Lifelong Learning: Universities in Decline Part 1 with Dr. John S. Cowan
Universities in Decline: A Review of What Has Gone Wrong and What Can Be Done About It (Part 1)
Tickets for this morning lifelong learning class are $20 for members and $25 for nonmembers. If you are interested in participating in both this class and attending the Part 2 lecture the following evening two-event packages are for sale for $25 for members and $35 for nonmembers.
North American universities have had a rough ride over the past 30 years. The widespread institutional response to the challenges they have been facing has usually involved some dumbing down of those undergraduate programs not regulated by external professional bodies, steep fee increases, balancing the books by enrollment and class size increases, a systemic failure to understand the underlying purpose of a liberal education, and, more recently, some problems maintaining both academic freedom and free speech, (along with a peculiar conflation of these two very distinct concepts). Government in both the USA and Canada has further exacerbated the difficulties by adopting counterproductive methods for targeting public investment in research. Some of the difficulties have been exacerbated by some of the policies and practices in the primary and secondary education systems.
While the university world has deployed some minor antidotes to these problems, a case could be made that the sector is in slow but real decline. We will take a hard look at the underlying causes, both within and outside the institutions, and explore some possible remedies.
Dr. John Scott Cowan has held senior roles at a number of universities (bio appended) and, in a national capacity in Canada, handled crises in over 20 universities. He will give a comprehensive tour of these issues, and suggest some possible remedies, followed by a half hour discussion. He will speak at 11:30 on Wednesday, Jan 15, and the event will end at 1:30PM. A box lunch is provided.
ABOUT DR. COWAN:
John Scott Cowan studied physics, and then physiology at Toronto. A post-doc at Laval University preceded 24 years at the University of Ottawa as professor, Chair of Physiology, and as Vice-President. He was Vice-Principal at Queens University before becoming Principal of the Royal Military College of Canada (RMC) 1999-2008. RMC is the university of the Canadian Armed Forces. He has been President of the Canadian Federation of Biological Societies, the Canadian Physiological Society, and the Canadian Association of University Business Officers. Also active in labour relations for over 40 years, he has been a negotiator, arbitrator, teacher, and the first Senior Advisor on Labour Relations to the Association of Universities and Colleges of Canada.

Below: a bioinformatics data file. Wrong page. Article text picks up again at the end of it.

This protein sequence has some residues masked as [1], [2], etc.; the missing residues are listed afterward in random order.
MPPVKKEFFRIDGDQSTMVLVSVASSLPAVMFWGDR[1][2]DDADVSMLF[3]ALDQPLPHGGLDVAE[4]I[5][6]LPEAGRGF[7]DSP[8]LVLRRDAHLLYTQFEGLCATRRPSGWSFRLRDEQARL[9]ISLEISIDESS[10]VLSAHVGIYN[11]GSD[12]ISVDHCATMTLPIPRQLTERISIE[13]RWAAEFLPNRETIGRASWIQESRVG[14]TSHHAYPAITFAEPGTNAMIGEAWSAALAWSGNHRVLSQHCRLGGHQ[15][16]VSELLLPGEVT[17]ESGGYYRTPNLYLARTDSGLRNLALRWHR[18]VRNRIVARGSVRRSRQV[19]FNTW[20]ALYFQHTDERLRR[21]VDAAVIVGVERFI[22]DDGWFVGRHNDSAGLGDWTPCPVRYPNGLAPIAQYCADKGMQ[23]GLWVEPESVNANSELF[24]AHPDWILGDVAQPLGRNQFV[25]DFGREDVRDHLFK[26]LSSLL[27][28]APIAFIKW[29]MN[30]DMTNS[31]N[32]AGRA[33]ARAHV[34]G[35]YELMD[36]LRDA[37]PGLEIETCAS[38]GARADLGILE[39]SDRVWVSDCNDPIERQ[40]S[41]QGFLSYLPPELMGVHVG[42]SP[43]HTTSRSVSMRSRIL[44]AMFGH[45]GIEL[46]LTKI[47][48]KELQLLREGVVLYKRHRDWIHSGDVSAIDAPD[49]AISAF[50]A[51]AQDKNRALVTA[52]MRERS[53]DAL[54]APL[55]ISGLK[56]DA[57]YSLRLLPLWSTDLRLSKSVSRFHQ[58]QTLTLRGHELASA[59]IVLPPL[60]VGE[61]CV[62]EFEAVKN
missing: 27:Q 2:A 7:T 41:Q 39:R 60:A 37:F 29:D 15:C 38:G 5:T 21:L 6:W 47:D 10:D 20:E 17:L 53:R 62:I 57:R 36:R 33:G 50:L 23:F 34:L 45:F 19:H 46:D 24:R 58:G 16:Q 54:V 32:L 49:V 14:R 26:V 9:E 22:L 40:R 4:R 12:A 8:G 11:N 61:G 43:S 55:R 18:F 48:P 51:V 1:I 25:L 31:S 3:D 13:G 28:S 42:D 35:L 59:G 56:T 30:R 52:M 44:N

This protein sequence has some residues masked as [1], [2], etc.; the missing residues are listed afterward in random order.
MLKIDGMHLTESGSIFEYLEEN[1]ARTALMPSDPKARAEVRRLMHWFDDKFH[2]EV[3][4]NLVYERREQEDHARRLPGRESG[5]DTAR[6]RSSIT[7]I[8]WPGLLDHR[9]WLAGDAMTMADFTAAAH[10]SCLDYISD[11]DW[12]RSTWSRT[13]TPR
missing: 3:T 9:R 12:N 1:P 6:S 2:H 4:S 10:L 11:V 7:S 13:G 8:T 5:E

Despite having an extensive research career in his first discipline, he has also had a long involvement in defence issues, starting with a monograph on defence policy in 1963.
He was President of the Conference of Defence Associations Institute 2008-2012, and was Chair of the Defence Science Advisory Board of Canada (DSAB) 2010-2013 (now called the Defence Advisory Board of Canada). He has received the Queens Golden Jubilee Medal (2002) and Diamond Jubilee Medal (2012), the Sovereigns Medal for Volunteers (2018), and the Canadian Armed Forces Medallion for Distinguished Service (2008). His current RMC status is Principal Emeritus, and in 2009 he received a Doctor of Military Science (honoris causa) from RMC for his contributions to the profession of arms. He was also the Honorary Colonel of the Princess of Wales Own Regiment till early 2017. He is Vice Chair and Director of Research of the Hill 70 Memorial project.
He has also flown over 60 aircraft types, and is somewhat deaf from a few thousand hours flying the T6/SNJ, and so does not mind at all if people shout at him.
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